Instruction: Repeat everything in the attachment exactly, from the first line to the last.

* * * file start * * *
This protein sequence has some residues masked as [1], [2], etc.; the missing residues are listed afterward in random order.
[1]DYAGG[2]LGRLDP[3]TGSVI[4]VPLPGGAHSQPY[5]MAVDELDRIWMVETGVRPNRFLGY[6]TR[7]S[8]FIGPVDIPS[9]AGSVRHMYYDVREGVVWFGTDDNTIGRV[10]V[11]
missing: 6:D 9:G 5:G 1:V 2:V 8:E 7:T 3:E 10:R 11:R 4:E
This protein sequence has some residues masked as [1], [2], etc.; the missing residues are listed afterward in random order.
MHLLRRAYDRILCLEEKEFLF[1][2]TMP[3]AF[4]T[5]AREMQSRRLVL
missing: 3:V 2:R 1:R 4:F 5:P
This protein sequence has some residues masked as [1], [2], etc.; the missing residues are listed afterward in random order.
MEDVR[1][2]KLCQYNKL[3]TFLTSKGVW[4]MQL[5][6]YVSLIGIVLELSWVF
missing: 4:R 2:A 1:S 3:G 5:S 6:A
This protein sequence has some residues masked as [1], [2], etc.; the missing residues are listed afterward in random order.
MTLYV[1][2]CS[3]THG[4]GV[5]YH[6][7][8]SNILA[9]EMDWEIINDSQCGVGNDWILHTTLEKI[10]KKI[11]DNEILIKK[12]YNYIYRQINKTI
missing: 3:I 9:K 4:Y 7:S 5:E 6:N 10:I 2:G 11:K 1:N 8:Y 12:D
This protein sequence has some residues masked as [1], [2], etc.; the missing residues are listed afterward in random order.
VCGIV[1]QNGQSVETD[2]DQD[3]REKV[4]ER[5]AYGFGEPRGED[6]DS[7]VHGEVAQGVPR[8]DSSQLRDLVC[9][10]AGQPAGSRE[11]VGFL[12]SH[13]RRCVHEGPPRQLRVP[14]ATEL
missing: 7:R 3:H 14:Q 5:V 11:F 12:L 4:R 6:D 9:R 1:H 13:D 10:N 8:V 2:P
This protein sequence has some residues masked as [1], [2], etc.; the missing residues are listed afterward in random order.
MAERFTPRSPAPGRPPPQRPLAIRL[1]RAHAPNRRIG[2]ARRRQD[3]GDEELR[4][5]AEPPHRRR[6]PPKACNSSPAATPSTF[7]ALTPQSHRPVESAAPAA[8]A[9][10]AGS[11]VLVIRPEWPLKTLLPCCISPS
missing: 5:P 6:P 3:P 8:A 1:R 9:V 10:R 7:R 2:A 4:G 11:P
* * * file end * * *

This protein sequence has some residues masked as [1], [2], etc.; the missing residues are listed afterward in random order.
[1]DYAGG[2]LGRLDP[3]TGSVI[4]VPLPGGAHSQPY[5]MAVDELDRIWMVETGVRPNRFLGY[6]TR[7]S[8]FIGPVDIPS[9]AGSVRHMYYDVREGVVWFGTDDNTIGRV[10]V[11]
missing: 6:D 9:G 5:G 1:V 2:V 8:E 7:T 3:E 10:R 11:R 4:E
This protein sequence has some residues masked as [1], [2], etc.; the missing residues are listed afterward in random order.
MHLLRRAYDRILCLEEKEFLF[1][2]TMP[3]AF[4]T[5]AREMQSRRLVL
missing: 3:V 2:R 1:R 4:F 5:P
This protein sequence has some residues masked as [1], [2], etc.; the missing residues are listed afterward in random order.
MEDVR[1][2]KLCQYNKL[3]TFLTSKGVW[4]MQL[5][6]YVSLIGIVLELSWVF
missing: 4:R 2:A 1:S 3:G 5:S 6:A
This protein sequence has some residues masked as [1], [2], etc.; the missing residues are listed afterward in random order.
MTLYV[1][2]CS[3]THG[4]GV[5]YH[6][7][8]SNILA[9]EMDWEIINDSQCGVGNDWILHTTLEKI[10]KKI[11]DNEILIKK[12]YNYIYRQINKTI
missing: 3:I 9:K 4:Y 7:S 5:E 6:N 10:I 2:G 11:K 1:N 8:Y 12:D
This protein sequence has some residues masked as [1], [2], etc.; the missing residues are listed afterward in random order.
VCGIV[1]QNGQSVETD[2]DQD[3]REKV[4]ER[5]AYGFGEPRGED[6]DS[7]VHGEVAQGVPR[8]DSSQLRDLVC[9][10]AGQPAGSRE[11]VGFL[12]SH[13]RRCVHEGPPRQLRVP[14]ATEL
missing: 7:R 3:H 14:Q 5:V 11:F 12:L 4:R 6:D 9:R 1:H 13:D 10:N 8:V 2:P
This protein sequence has some residues masked as [1], [2], etc.; the missing residues are listed afterward in random order.
MAERFTPRSPAPGRPPPQRPLAIRL[1]RAHAPNRRIG[2]ARRRQD[3]GDEELR[4][5]AEPPHRRR[6]PPKACNSSPAATPSTF[7]ALTPQSHRPVESAAPAA[8]A[9][10]AGS[11]VLVIRPEWPLKTLLPCCISPS
missing: 5:P 6:P 3:P 8:A 1:R 9:V 10:R 7:R 2:A 4:G 11:P